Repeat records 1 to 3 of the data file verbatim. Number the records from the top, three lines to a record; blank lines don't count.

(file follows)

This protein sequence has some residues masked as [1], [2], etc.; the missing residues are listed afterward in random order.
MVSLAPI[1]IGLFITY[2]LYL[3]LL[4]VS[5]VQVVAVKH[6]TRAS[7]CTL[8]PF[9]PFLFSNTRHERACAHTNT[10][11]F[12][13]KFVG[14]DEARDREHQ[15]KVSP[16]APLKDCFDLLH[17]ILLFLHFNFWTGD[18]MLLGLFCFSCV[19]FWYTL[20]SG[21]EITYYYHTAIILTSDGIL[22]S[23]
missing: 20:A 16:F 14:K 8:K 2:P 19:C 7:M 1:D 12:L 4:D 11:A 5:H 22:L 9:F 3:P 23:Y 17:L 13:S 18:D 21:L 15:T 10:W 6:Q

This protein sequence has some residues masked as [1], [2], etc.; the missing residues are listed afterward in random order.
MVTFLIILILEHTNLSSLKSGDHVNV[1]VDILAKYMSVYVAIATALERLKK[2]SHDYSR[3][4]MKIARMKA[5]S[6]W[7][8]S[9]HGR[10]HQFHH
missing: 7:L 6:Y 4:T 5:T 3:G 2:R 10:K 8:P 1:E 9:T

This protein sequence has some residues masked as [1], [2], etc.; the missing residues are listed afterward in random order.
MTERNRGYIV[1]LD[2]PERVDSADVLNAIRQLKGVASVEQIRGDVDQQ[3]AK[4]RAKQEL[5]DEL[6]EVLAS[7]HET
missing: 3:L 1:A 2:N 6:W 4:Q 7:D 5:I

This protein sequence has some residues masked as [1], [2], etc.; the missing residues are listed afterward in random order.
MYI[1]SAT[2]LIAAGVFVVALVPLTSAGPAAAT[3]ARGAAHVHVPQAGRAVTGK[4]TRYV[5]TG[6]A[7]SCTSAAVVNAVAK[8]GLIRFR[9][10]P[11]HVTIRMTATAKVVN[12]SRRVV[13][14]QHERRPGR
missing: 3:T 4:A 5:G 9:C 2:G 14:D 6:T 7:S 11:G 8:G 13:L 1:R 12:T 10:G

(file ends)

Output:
This protein sequence has some residues masked as [1], [2], etc.; the missing residues are listed afterward in random order.
MVSLAPI[1]IGLFITY[2]LYL[3]LL[4]VS[5]VQVVAVKH[6]TRAS[7]CTL[8]PF[9]PFLFSNTRHERACAHTNT[10][11]F[12][13]KFVG[14]DEARDREHQ[15]KVSP[16]APLKDCFDLLH[17]ILLFLHFNFWTGD[18]MLLGLFCFSCV[19]FWYTL[20]SG[21]EITYYYHTAIILTSDGIL[22]S[23]
missing: 20:A 16:F 14:K 8:K 2:P 19:C 7:M 1:D 12:L 4:D 11:A 5:H 22:L 9:F 3:P 23:Y 17:L 13:S 18:D 21:L 15:T 10:W 6:Q

This protein sequence has some residues masked as [1], [2], etc.; the missing residues are listed afterward in random order.
MVTFLIILILEHTNLSSLKSGDHVNV[1]VDILAKYMSVYVAIATALERLKK[2]SHDYSR[3][4]MKIARMKA[5]S[6]W[7][8]S[9]HGR[10]HQFHH
missing: 7:L 6:Y 4:T 5:T 3:G 2:R 10:K 8:P 1:E 9:T

This protein sequence has some residues masked as [1], [2], etc.; the missing residues are listed afterward in random order.
MTERNRGYIV[1]LD[2]PERVDSADVLNAIRQLKGVASVEQIRGDVDQQ[3]AK[4]RAKQEL[5]DEL[6]EVLAS[7]HET
missing: 3:L 1:A 2:N 6:W 4:Q 7:D 5:I